2011 Felt F75X. Its a modest bike - not too out there as far as price goes, but light years ahead of that Tricross I had a year ago. Aluminum frame, carbon fork, carbon seat stays, BB30, 105 5700. It served me well last year with numerous wins and podiums in my categories. But this year, I'm racing A - which means lots of fast guys. Really, really fast.
Now will some of the stuff I've added to this bike make me faster? Arguable....but it sure as hell won't hurt in my opinion.
The first thing I changed right away - brakes. The factory brakes were Tektros. They weren't horrible, but they weren't all that great either. The worst part is that the caliper arms stuck out so far, that during a remount - twice - it caught on my leg and jammed it into the rim, lodging it between the rim and the frame. Gladly, this only happened during warmup laps, but it made me think twice about jumping on my bike in any kind of reckless manner.
Enter Avid Shorty Ultimate
Those who race cross with any kind of seriousness know these brakes (by the way, I won't make any excuses for a dirty bike - its a cross bike - its supposed to be dirty, even after I wash it).
Fully adjustable, with the ability to tweak rebound tension, as well as pad toe-in (more on that later). I've got them set up in the "POWER" configuration, where I sacrifice a bit of debris clearance for maximum stopping power. You can set them up as just the opposite - lots of clearance for mud and guck, but not so much power.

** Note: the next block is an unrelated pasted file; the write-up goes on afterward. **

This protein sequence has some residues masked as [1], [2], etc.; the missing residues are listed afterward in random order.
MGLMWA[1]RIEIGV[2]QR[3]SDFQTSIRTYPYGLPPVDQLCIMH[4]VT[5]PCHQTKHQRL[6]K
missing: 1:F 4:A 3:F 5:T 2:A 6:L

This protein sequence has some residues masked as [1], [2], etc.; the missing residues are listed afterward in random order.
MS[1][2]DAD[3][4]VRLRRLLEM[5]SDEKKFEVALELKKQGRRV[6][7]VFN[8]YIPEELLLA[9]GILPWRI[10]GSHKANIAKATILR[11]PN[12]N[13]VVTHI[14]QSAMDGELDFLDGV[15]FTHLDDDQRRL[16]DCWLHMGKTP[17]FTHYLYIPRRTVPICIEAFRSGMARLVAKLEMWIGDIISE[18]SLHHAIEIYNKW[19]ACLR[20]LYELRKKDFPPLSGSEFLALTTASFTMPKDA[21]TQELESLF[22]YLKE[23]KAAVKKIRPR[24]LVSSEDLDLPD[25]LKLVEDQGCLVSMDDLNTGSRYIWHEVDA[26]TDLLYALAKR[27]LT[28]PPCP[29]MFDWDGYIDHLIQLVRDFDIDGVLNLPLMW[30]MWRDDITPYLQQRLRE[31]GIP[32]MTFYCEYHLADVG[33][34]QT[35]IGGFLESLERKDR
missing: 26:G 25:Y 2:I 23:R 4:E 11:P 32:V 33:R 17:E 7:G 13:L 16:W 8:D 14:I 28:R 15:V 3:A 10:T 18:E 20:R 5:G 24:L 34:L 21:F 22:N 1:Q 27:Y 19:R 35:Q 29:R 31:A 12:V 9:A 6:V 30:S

I'm also using Swiss Stop brake pads, specific for carbon rims. I haven't raced with them yet, but all I can say is the combo is nothing but very very favorable (having ridden with them on some very fast group training rides). There is a bit of noise, but they work.
So who cares about toe-in? Cantilever brakes are notorious for something known as "brake chatter". Pull the front brake and the front of your bike vibrates and shakes almost to the point of loss of control. The solution? Some say a fork mounted brake hanger - yes, helps some, but I swear by a little bit of pad toe-in. By doing this, you induce just enough progressive modulation so that the pad doesn't grab all at once. As a result, it doesn't induce that rapid vibration.
For more on brake chatter (or shudder):
Next, rims and tires. Probably the most IMPORTANT piece of a cross bike is your rim/tire combo. As with most serious racers, I run a tubular setup. Tubular you ask?
Tubular tires have a rubber casing with tread attached, but instead of using a separate inner tube (known as a clincher setup), the tube is built into the tire and the casing is sealed around it completely - leaving the tube entirely enclosed inside the tire. The tires are then mounted on a rim using some kind of adhesive - glue or tape - or both.
The benefits are numerous - some of them being
1) The tube has no chance of being pinched between the rim and the tire - a common cause for flats with a clincher setup.
2) The tire does not need reinforced sidewalls to withstand the forces and pressures of clinching onto the rim. This allows much more supple materials, which leads for a much softer, compliant ride.
3) Because of the 2 above points, you can run much much lower air pressures, since there's no risk of pinching or tire sidewall failure - low pressure = better traction and rolling resistance over rough terrain.